Girl at the End of the World by Elizabeth Esther

514iqc7VMnL._SY344_BO1,204,203,200_I am often drawn to books about people who grew up in conservative Christian circles who wind up abandoning their faith because of the pain in their past (like Jesus Land).  I want to understand how the faith that so empowers me has hurt other people so badly.  And I want to know how God’s people too often lead others away from God instead of toward him.  Many such spiritual memoirs end with the author swearing off religion, but in Girl at the End of the World, despite a childhood of emotional, spiritual, and physical abuse, Elizabeth finds her way back to faith, not through the fundamentalist religion of her past, but through the mystery-embracing truths of Catholicism.

Then I realize: She isn’t just Jesus’s mother.  She is the mother of our Lord and Savior.  Mary is important.

I touch my tender belly and think of the twins growing inside me.  I’m not just a mother either.  I am important.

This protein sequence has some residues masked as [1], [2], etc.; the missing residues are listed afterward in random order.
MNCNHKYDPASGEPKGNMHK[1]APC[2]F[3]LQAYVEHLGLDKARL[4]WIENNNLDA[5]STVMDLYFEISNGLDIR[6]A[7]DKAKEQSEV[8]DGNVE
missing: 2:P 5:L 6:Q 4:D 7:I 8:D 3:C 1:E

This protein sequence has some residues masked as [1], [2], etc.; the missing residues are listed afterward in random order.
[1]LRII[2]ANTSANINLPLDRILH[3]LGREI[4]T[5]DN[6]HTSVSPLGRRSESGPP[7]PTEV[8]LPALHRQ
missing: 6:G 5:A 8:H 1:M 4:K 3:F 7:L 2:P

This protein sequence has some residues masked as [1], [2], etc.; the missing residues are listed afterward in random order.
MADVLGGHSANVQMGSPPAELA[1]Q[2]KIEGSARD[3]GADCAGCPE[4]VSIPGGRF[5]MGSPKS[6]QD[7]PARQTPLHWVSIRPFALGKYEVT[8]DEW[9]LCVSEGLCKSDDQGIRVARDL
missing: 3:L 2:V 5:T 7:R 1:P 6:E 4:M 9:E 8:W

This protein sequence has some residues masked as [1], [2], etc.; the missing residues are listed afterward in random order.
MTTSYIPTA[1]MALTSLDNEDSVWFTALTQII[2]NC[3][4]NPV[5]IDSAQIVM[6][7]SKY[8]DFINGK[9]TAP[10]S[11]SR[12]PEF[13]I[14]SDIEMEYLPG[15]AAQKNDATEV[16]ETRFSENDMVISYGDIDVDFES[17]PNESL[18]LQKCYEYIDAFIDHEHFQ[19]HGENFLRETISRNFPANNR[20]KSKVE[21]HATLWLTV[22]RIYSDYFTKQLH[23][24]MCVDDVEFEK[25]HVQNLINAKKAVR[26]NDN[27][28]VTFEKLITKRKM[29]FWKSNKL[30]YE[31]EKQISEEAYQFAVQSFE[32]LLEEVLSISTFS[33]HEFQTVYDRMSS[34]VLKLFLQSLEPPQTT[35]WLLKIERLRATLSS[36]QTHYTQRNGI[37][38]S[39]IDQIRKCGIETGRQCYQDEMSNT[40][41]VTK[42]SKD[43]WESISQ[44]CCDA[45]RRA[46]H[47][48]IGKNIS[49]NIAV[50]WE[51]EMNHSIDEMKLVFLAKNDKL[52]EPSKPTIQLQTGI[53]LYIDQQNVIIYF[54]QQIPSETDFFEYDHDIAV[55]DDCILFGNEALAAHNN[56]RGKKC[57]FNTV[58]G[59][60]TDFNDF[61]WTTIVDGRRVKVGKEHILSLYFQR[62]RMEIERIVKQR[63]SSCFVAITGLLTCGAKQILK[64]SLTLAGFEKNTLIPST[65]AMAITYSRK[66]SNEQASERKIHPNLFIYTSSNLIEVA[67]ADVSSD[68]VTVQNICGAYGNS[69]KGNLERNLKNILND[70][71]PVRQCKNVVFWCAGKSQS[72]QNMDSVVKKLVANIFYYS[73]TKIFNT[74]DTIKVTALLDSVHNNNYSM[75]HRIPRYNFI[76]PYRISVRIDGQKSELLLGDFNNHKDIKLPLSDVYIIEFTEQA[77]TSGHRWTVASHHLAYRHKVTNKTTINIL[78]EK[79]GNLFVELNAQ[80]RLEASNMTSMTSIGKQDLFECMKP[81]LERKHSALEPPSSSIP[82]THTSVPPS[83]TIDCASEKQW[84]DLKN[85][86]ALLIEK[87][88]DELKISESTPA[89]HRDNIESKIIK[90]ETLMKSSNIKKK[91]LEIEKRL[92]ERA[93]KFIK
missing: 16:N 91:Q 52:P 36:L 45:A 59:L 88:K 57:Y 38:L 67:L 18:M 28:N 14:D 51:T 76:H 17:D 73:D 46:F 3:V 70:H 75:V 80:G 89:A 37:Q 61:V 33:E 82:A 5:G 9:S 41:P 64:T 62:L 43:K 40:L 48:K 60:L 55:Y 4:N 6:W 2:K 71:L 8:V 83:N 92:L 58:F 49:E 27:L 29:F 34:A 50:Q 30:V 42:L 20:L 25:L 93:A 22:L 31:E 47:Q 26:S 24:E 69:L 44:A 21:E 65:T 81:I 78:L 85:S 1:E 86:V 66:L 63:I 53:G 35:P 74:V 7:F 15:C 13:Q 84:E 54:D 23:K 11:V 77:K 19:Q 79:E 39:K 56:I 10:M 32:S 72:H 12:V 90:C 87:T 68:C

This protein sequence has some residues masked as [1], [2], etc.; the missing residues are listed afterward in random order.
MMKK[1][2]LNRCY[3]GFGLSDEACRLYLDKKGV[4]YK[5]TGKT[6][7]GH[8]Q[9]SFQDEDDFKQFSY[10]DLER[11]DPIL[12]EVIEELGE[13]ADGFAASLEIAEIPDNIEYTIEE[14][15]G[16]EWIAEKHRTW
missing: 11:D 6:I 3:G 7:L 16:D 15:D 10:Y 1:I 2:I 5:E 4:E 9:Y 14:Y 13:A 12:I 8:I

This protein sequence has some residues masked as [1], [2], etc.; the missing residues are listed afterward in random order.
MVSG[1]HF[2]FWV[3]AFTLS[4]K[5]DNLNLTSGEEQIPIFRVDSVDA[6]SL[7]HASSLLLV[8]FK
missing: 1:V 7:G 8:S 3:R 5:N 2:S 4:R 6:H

The thought breaks over me like the rising dawn of a new day: What if God is pursuing me through the gentle love of His Son’s mother? What if, knowing that all the masculine roads to God are blocked for me, Jesus has sent His mother to lead me back to Him?

The granddaugher of the founders of The Assembly, Elizabeth grew up in a religious cult.  She writes about the pain of her childhood and the intense anxiety it provoked with raw honesty that absolutely draws the reader in.  She isn’t hesitant to expose herself, her family, or her faith, and because of that, her story is a beautiful portrayal of brokenness and hope.   Continue reading